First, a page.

The trip to Guatemala didn’t begin very auspiciously. We very nearly didn’t make it to Guatemala because of the worst car service ride I’ve ever had. Our driver was 10 minutes late, he went the most roundabout route possible, and upon merging onto the highway he promptly began swerving and didn’t go above 45 MPH. It was an adventure in itself, and all before 5 am.
After that ride the first flight was pretty uneventful. On the second leg of our flight, from Miami to Guatemala City, we had a difficult time communicating with our row-mate, a middle-aged Guatemalan man. As a result we didn’t get to sit next to each other, we got to sandwich him in between us. While we were filling out our forms for customs we determined he was illiterate. I tried to ignore it, because I’m sure it happens from time to time in a country with an unreliable education system like Guatemala (I know, I’m a jerk), and the authorities know how to deal with it. Stacy being such a do-gooder insisted we help, and somehow I ended up filling out his customs forms. He was thankful and ignored how I butchered the pronunciation of the Spanish as I read questions to him. We never could understand what his profession was. Hopefully he didn’t end up getting detained. As a side note, I think he broke my earphones when he was getting up to let Stacy go to the bathroom. I guess that’s what I get for being reluctant to help a stranger.
The first thing I did at the airport, after passing through various checkpoints and proving my luggage was really mine, was to try to get some money, because unfortunately they don’t change €5 bills (for whatever reason that and a few $1 bills was all the currency I brought). I tried about a million times to get the airport ATM machine to work and it just wouldn’t! Luckily Stacy had some money we could change and we hopped in a taxi and went to the bus station with high hopes that we’d find a money tree along the way.
The ticket salesman pointed us in the direction of a working ATM, we bought our tickets, and then did a little sight-seeing since we had a few hours to kill. There was a pretty fountain, a neat governmental building in a park that was closed, a Guatemala building in case you forgot what country you were in, and a festive market. We had been gorging on peanut butter and jelly sandwiches all day (gotta try to save money by not buying airplane food!) or else we would have stopped at the food stall in the market. As Anthony Bourdain says, it’s always the best food in town, and it sure smelled like that was the truth.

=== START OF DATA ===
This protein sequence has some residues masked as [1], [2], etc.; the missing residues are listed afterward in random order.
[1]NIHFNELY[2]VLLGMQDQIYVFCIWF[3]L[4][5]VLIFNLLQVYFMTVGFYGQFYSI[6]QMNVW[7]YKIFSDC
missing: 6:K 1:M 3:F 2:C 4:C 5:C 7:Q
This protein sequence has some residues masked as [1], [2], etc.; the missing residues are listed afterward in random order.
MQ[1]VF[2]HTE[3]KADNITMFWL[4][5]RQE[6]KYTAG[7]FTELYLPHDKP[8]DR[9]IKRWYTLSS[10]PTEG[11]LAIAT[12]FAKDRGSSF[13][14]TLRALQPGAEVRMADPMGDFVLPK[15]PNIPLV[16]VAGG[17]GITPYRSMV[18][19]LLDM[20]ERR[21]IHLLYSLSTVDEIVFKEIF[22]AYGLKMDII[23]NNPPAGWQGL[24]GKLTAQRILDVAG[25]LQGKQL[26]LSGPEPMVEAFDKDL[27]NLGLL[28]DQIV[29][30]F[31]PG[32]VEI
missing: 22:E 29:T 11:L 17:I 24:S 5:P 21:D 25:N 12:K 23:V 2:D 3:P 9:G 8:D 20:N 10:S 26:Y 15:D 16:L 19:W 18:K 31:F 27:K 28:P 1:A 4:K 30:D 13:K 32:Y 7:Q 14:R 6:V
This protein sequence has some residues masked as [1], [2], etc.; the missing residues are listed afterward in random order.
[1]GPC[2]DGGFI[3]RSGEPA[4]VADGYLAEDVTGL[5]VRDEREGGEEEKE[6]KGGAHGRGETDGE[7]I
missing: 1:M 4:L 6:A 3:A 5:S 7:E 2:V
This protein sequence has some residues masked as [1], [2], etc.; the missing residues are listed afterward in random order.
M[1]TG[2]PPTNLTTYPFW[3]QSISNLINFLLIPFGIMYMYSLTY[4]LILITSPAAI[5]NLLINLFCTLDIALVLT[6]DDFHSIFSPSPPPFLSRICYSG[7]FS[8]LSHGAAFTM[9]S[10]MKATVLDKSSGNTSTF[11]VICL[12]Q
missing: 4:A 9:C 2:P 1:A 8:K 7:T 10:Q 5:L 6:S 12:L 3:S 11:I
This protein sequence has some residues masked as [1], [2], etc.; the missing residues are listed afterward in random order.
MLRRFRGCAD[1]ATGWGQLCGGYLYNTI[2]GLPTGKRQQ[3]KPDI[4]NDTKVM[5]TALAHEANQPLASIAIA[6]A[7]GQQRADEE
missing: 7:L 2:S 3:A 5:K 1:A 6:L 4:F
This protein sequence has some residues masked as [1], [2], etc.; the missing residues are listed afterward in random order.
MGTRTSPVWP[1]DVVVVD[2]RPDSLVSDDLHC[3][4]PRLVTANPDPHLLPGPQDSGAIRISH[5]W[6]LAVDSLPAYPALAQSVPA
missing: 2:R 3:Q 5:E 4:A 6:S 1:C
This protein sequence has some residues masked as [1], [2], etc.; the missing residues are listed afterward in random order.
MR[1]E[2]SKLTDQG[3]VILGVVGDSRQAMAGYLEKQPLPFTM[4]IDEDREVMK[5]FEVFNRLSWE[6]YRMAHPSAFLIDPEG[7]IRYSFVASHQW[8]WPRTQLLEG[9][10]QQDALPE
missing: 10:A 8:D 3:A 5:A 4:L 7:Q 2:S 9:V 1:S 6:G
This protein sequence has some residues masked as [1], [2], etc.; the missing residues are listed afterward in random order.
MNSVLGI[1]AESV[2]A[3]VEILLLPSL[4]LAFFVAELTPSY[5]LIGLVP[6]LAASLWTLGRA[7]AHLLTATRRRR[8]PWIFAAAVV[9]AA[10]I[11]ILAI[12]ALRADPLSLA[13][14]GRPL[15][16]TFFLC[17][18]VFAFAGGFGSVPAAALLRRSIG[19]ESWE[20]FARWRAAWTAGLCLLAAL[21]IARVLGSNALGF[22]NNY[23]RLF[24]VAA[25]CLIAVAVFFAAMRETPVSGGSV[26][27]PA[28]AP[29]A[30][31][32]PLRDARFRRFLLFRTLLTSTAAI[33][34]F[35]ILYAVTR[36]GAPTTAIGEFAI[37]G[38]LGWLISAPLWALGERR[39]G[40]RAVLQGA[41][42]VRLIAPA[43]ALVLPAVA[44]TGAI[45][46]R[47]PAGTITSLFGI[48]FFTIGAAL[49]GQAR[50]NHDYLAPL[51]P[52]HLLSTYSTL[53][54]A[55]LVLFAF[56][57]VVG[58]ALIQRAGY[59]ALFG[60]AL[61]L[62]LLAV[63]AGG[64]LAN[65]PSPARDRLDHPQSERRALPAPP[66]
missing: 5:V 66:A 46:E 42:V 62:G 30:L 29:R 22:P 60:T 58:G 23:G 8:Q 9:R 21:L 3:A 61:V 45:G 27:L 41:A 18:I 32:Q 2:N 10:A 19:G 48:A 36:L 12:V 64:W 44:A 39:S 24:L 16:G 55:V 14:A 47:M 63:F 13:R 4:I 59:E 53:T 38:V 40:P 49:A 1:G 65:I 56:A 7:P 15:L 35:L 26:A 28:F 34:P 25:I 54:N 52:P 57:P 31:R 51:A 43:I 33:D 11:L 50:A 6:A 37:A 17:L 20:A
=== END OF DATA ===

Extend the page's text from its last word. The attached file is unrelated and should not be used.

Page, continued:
We managed to get to the bus before a torrential downpour, a relief since our raincoats were in the bags we had already checked. Riding on the busses is pretty neat because the driver works in a team with 1-3 other guys who periodically stick their head out the door while the driver moves into the opposing traffic lane to ensure he doesn’t hit the car he is passing. We purposefully sat in the front row so we could see some of the impressive landslides and the beautiful countryside. Luckily for us the bus was equipped with a rosary, which is obviously the reason we didn’t fall off the road during any one of the hairpin turns.
We got to Xela safely, and met our host family. The mom is a sweet and traditional woman who has infinite patience with our novice Spanish. I can’t wait till we can actually understand the telanovelas that we watch during mealtime.